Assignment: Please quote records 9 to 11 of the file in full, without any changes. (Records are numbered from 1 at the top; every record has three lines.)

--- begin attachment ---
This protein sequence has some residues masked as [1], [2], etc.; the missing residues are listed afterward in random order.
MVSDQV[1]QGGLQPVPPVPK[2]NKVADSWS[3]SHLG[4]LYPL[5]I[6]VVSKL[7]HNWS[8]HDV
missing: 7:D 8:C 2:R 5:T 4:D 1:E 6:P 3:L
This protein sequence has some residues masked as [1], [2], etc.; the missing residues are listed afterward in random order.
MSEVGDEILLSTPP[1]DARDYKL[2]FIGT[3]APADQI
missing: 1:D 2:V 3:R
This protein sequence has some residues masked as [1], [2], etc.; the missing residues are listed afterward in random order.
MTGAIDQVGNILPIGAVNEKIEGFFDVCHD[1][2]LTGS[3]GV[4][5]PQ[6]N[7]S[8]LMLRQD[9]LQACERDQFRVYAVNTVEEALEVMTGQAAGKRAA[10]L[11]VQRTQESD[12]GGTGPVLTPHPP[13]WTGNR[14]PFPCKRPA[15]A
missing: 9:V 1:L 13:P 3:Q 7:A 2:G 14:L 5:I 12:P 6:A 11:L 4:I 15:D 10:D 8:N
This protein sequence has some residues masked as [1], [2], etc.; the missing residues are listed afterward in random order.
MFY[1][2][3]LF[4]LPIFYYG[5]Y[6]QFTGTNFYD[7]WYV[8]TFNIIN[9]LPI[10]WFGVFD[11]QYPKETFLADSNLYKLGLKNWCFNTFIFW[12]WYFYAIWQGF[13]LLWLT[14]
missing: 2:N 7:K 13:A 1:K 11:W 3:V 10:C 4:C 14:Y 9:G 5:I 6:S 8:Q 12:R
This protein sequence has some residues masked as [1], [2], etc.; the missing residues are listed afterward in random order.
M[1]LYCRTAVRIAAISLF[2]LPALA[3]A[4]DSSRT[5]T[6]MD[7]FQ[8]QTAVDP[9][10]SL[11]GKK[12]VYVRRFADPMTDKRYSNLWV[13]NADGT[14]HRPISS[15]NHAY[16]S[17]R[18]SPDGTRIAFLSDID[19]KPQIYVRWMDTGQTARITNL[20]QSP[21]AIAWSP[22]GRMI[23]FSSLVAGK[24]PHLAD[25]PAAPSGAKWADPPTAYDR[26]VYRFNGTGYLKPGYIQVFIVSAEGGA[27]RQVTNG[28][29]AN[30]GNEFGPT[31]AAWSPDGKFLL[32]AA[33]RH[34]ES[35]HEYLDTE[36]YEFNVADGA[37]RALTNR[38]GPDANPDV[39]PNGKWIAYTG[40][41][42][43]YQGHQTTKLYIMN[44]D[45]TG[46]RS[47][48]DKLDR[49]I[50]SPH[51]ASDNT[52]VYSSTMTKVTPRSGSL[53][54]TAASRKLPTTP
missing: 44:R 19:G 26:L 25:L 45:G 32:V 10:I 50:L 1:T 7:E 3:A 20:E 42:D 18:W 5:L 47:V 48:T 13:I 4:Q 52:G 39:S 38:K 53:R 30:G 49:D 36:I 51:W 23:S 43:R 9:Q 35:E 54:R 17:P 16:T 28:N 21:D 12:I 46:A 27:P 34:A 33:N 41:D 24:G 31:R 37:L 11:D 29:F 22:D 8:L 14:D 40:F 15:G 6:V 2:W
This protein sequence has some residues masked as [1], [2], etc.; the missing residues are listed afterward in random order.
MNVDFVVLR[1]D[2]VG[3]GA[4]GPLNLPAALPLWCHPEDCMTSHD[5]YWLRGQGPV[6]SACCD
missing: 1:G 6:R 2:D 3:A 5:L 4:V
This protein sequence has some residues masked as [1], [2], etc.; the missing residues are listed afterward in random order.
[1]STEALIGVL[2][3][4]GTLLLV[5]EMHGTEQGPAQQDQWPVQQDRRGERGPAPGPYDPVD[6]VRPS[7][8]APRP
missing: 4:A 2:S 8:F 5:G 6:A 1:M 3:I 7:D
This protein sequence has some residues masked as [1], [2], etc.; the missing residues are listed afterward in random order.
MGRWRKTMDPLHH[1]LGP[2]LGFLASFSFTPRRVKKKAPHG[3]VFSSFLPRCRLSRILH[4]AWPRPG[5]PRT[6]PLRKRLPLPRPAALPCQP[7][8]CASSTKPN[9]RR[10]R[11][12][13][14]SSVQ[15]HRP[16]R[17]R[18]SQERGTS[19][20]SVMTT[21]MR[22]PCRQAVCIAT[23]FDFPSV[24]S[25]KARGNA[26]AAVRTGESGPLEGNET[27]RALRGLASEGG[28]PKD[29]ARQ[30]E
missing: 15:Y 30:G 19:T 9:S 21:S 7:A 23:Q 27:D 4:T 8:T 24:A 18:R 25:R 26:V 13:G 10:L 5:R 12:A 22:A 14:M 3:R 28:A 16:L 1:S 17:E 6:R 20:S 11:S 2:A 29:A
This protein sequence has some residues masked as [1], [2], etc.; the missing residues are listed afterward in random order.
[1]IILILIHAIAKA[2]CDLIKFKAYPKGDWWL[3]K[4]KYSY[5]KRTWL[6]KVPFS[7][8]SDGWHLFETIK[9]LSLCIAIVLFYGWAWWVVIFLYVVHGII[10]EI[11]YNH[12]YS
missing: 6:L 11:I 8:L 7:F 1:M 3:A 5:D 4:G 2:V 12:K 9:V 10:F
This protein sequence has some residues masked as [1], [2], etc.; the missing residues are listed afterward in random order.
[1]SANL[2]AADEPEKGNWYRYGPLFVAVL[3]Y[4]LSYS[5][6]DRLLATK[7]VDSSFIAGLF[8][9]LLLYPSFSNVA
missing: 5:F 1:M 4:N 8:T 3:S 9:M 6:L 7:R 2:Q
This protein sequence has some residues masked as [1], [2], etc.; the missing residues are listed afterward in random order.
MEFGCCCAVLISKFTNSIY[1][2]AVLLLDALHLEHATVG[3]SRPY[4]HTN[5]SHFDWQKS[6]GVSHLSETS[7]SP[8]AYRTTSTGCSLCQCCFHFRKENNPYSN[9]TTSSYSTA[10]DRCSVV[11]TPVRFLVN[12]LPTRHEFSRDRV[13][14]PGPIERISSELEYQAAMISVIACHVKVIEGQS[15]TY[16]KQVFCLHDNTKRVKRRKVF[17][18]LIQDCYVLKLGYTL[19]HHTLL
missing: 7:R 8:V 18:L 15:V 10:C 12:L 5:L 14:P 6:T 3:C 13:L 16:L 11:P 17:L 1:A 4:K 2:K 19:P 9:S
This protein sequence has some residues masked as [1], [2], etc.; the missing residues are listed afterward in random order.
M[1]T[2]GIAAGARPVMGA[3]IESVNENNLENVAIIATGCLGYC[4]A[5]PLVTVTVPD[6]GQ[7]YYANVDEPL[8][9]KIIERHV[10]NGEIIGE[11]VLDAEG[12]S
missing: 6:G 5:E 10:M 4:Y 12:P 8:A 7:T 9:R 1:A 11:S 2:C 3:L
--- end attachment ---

This protein sequence has some residues masked as [1], [2], etc.; the missing residues are listed afterward in random order.
[1]IILILIHAIAKA[2]CDLIKFKAYPKGDWWL[3]K[4]KYSY[5]KRTWL[6]KVPFS[7][8]SDGWHLFETIK[9]LSLCIAIVLFYGWAWWVVIFLYVVHGII[10]EI[11]YNH[12]YS
missing: 6:L 11:I 8:L 7:F 1:M 3:A 5:D 4:G 2:V 12:K 9:V 10:F
This protein sequence has some residues masked as [1], [2], etc.; the missing residues are listed afterward in random order.
[1]SANL[2]AADEPEKGNWYRYGPLFVAVL[3]Y[4]LSYS[5][6]DRLLATK[7]VDSSFIAGLF[8][9]LLLYPSFSNVA
missing: 5:F 1:M 4:N 8:T 3:S 9:M 6:L 7:R 2:Q
This protein sequence has some residues masked as [1], [2], etc.; the missing residues are listed afterward in random order.
MEFGCCCAVLISKFTNSIY[1][2]AVLLLDALHLEHATVG[3]SRPY[4]HTN[5]SHFDWQKS[6]GVSHLSETS[7]SP[8]AYRTTSTGCSLCQCCFHFRKENNPYSN[9]TTSSYSTA[10]DRCSVV[11]TPVRFLVN[12]LPTRHEFSRDRV[13][14]PGPIERISSELEYQAAMISVIACHVKVIEGQS[15]TY[16]KQVFCLHDNTKRVKRRKVF[17][18]LIQDCYVLKLGYTL[19]HHTLL
missing: 7:R 8:V 18:L 15:V 10:C 12:L 5:L 14:P 6:T 3:C 13:L 16:L 11:P 17:L 1:A 4:K 2:K 19:P 9:S